If you don’t know already, Creative Week Cape Town started yesterday and will be a week-long of user-generated/independent events around the city.
So yeah, a busy
week month (see our #MOD 2012 Month of Design 2012 page), but these were the stories, videos and links that made us think for a second this week:
NEW YORK: The Lowline Park is getting more traction with an exhibit of their plans running this week. Basically, the Lowline will be an underground park (remember the Highline?). Untapped Cities’ Ben Huff wrote this interesting article about the project which also includes videos from the exhibit. Here’s even a nice Kickstarter video that you watch on the Lowline.
GLOBAL: You probably think that cities have become denser over the years? Wrong. Dr Shlomo Angel spoke with Monocle’s Andrew Tuck on his research showing that many global cities had densities that peaked in 2010 and has declined since. The article also explains briefly why denser cities are necessarily better for the future.
GLOBAL: If you missed it earlier in the week, here is that amazing video on oil and its effects on global economies. The video is beautifully designed and is so simple to understand.
SOUTH AFRICA: How’s that petrol price hike been? We discovered this cool little (flash) animation tool which explains where and to whom all the different parts of the price of petrol in South Africa goes to. South Africa desperately needs to become less depedent on the global oil markets (if you looked at the video above) – we’re in for big shocks, especially with our poor uptake of a public transport culture.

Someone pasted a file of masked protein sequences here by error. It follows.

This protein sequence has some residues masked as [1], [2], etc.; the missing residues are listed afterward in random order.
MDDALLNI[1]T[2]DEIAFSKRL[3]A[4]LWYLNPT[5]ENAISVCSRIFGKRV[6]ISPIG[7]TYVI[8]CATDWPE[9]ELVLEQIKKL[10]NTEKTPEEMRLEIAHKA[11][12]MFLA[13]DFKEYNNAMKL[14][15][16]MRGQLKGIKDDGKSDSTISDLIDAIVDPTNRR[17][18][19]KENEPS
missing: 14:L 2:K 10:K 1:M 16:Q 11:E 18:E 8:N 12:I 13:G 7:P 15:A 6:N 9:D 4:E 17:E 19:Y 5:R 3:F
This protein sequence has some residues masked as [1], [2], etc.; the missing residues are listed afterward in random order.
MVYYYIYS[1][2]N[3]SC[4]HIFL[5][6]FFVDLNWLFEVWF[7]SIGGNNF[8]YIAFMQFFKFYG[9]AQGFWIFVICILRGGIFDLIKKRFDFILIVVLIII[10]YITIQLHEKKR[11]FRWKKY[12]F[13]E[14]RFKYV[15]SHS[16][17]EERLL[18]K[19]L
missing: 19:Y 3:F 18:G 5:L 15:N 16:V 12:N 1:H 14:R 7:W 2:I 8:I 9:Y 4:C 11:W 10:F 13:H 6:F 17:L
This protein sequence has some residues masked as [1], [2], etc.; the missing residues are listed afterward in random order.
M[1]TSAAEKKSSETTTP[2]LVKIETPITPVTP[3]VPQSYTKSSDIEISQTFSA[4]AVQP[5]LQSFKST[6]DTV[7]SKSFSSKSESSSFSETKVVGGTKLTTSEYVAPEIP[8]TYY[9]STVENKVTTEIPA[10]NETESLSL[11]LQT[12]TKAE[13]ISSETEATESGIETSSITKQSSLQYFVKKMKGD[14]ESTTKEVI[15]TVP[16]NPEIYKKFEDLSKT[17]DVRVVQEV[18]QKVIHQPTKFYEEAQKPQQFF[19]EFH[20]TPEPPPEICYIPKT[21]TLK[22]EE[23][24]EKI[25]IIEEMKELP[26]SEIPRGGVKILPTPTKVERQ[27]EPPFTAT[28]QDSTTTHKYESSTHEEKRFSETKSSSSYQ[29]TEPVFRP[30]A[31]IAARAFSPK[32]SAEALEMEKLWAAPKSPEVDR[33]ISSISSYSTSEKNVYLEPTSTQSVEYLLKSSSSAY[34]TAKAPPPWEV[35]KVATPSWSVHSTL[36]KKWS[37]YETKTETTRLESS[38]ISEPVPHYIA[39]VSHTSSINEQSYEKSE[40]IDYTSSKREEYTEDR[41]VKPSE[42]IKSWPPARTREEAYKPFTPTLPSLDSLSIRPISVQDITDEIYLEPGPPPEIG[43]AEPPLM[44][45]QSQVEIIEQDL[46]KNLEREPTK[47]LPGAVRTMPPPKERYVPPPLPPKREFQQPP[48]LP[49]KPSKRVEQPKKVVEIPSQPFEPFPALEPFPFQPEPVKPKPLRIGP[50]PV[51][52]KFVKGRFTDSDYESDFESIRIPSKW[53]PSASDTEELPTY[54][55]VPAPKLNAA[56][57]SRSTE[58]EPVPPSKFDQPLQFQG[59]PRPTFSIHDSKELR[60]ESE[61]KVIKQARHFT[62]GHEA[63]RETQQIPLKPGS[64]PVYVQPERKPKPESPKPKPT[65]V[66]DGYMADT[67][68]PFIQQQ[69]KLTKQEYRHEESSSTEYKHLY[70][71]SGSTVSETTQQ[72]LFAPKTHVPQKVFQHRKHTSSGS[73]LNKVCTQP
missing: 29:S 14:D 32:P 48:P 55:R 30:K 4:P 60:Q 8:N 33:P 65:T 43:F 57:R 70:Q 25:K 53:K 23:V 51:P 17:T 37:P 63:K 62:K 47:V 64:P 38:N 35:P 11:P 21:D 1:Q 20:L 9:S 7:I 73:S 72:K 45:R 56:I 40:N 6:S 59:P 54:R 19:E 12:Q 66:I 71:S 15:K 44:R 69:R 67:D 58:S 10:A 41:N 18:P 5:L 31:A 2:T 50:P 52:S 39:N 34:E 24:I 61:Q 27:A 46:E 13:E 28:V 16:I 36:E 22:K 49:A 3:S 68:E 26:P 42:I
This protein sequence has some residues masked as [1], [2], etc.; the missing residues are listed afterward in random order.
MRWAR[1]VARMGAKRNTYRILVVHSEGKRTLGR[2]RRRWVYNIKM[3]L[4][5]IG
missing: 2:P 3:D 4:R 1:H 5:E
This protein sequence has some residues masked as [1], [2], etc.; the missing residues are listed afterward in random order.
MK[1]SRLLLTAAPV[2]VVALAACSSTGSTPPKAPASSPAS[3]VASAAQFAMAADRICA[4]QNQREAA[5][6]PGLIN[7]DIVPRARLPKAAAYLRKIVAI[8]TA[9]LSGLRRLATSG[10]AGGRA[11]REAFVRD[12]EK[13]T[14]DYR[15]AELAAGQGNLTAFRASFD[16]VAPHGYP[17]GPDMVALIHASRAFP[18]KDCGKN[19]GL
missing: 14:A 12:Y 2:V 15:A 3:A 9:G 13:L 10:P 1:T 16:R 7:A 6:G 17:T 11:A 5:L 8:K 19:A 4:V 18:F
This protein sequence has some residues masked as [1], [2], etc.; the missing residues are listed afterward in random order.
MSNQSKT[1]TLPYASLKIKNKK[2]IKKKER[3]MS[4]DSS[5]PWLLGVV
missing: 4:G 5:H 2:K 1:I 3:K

CAPE TOWN: The City of Cape Town have announced plans of setting up a partnership with the University of Cape Town on figuring out what the future will be of the Foreshore Freeways. Students will be required (as part of their curriculum) to devise a sustainable plan. Hopefully this also include the option of completely demolishing them. What do you think should happen to the Foreshore Freeways?
LONDON: Plans have been released by London’s Mayor to study the viability of elevated bicycle lanes along heavily utilised corridors in the city. Many people this is a crazy idea – that there’s enough space on the roads as is and that better options (without elevated lanes) should be looked at. Will it kill the city like freeways did?